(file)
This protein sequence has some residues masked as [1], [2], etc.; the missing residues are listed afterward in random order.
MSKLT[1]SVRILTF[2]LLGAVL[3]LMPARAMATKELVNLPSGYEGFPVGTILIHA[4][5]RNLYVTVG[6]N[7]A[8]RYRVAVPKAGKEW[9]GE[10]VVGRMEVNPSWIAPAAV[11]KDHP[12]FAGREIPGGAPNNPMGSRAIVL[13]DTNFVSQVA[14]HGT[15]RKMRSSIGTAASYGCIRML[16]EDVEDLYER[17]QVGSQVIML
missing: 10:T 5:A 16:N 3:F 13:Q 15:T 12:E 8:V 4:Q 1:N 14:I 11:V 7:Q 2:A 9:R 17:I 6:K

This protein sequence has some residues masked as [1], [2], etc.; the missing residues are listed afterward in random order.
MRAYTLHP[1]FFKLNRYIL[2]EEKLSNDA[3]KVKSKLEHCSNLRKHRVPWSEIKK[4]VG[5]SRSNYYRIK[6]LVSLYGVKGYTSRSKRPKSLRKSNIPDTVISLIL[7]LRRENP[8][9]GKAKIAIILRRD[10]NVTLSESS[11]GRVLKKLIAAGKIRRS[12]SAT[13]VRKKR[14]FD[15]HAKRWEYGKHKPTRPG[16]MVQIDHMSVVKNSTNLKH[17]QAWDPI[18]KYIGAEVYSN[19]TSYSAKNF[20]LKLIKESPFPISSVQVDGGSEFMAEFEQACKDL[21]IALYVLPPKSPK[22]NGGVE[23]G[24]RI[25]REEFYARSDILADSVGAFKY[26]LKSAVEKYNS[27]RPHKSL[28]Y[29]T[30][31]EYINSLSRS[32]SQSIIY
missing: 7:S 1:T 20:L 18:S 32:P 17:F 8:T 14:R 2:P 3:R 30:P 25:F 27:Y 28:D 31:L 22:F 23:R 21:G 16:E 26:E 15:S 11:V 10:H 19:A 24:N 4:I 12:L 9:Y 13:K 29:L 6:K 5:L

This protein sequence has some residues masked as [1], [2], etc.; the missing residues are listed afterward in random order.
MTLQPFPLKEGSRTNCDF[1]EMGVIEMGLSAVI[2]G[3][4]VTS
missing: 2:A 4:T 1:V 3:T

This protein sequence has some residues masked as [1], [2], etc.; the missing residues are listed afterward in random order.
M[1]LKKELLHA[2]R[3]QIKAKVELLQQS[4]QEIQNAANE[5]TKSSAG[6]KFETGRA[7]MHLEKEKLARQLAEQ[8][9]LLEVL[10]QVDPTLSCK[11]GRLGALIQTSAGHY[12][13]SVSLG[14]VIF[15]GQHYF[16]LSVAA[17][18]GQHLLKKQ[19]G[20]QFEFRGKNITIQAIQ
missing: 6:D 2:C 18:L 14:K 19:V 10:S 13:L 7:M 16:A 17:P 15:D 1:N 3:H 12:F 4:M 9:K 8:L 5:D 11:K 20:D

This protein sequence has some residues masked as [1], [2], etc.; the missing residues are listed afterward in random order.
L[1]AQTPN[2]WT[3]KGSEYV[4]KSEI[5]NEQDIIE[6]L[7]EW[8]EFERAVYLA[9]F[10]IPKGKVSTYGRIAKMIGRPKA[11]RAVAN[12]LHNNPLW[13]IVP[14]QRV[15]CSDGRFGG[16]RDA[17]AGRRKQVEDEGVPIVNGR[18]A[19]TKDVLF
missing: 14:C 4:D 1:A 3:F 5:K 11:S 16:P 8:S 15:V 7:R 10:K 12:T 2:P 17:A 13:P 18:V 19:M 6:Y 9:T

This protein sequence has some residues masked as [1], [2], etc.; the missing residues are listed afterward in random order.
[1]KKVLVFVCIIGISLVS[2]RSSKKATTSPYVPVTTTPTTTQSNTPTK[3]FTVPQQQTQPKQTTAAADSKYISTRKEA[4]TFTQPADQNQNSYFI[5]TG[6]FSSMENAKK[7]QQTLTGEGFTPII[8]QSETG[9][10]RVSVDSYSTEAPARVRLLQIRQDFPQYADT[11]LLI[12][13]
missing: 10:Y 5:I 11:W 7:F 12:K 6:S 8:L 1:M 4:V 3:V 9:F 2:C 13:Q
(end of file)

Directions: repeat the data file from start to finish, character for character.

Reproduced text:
This protein sequence has some residues masked as [1], [2], etc.; the missing residues are listed afterward in random order.
MSKLT[1]SVRILTF[2]LLGAVL[3]LMPARAMATKELVNLPSGYEGFPVGTILIHA[4][5]RNLYVTVG[6]N[7]A[8]RYRVAVPKAGKEW[9]GE[10]VVGRMEVNPSWIAPAAV[11]KDHP[12]FAGREIPGGAPNNPMGSRAIVL[13]DTNFVSQVA[14]HGT[15]RKMRSSIGTAASYGCIRML[16]EDVEDLYER[17]QVGSQVIML
missing: 10:T 5:A 16:N 3:F 13:Q 15:T 12:E 8:V 4:Q 1:N 14:I 11:V 7:Q 2:A 9:R 17:I 6:K

This protein sequence has some residues masked as [1], [2], etc.; the missing residues are listed afterward in random order.
MRAYTLHP[1]FFKLNRYIL[2]EEKLSNDA[3]KVKSKLEHCSNLRKHRVPWSEIKK[4]VG[5]SRSNYYRIK[6]LVSLYGVKGYTSRSKRPKSLRKSNIPDTVISLIL[7]LRRENP[8][9]GKAKIAIILRRD[10]NVTLSESS[11]GRVLKKLIAAGKIRRS[12]SAT[13]VRKKR[14]FD[15]HAKRWEYGKHKPTRPG[16]MVQIDHMSVVKNSTNLKH[17]QAWDPI[18]KYIGAEVYSN[19]TSYSAKNF[20]LKLIKESPFPISSVQVDGGSEFMAEFEQACKDL[21]IALYVLPPKSPK[22]NGGVE[23]G[24]RI[25]REEFYARSDILADSVGAFKY[26]LKSAVEKYNS[27]RPHKSL[28]Y[29]T[30][31]EYINSLSRS[32]SQSIIY
missing: 7:S 1:T 20:L 18:S 32:P 17:F 8:T 14:R 2:P 3:R 30:P 25:F 27:Y 28:D 31:L 22:F 23:R 21:G 16:E 26:E 15:S 11:V 10:H 19:A 24:N 4:I 12:L 9:Y 13:K 29:L 6:K 5:L

This protein sequence has some residues masked as [1], [2], etc.; the missing residues are listed afterward in random order.
MTLQPFPLKEGSRTNCDF[1]EMGVIEMGLSAVI[2]G[3][4]VTS
missing: 2:A 4:T 1:V 3:T

This protein sequence has some residues masked as [1], [2], etc.; the missing residues are listed afterward in random order.
M[1]LKKELLHA[2]R[3]QIKAKVELLQQS[4]QEIQNAANE[5]TKSSAG[6]KFETGRA[7]MHLEKEKLARQLAEQ[8][9]LLEVL[10]QVDPTLSCK[11]GRLGALIQTSAGHY[12][13]SVSLG[14]VIF[15]GQHYF[16]LSVAA[17][18]GQHLLKKQ[19]G[20]QFEFRGKNITIQAIQ
missing: 6:D 2:C 18:L 14:K 19:V 10:S 13:L 7:M 16:A 17:P 15:D 1:N 3:H 12:F 4:M 9:K 8:L 5:D 11:K 20:D

This protein sequence has some residues masked as [1], [2], etc.; the missing residues are listed afterward in random order.
L[1]AQTPN[2]WT[3]KGSEYV[4]KSEI[5]NEQDIIE[6]L[7]EW[8]EFERAVYLA[9]F[10]IPKGKVSTYGRIAKMIGRPKA[11]RAVAN[12]LHNNPLW[13]IVP[14]QRV[15]CSDGRFGG[16]RDA[17]AGRRKQVEDEGVPIVNGR[18]A[19]TKDVLF
missing: 14:C 4:D 1:A 3:F 5:K 11:S 16:P 8:S 15:V 7:R 10:K 12:T 2:P 17:A 13:P 18:V 19:M 6:Y 9:T

This protein sequence has some residues masked as [1], [2], etc.; the missing residues are listed afterward in random order.
[1]KKVLVFVCIIGISLVS[2]RSSKKATTSPYVPVTTTPTTTQSNTPTK[3]FTVPQQQTQPKQTTAAADSKYISTRKEA[4]TFTQPADQNQNSYFI[5]TG[6]FSSMENAKK[7]QQTLTGEGFTPII[8]QSETG[9][10]RVSVDSYSTEAPARVRLLQIRQDFPQYADT[11]LLI[12][13]
missing: 10:Y 5:I 11:W 7:F 12:K 6:S 8:L 1:M 4:V 3:V 9:F 2:C 13:Q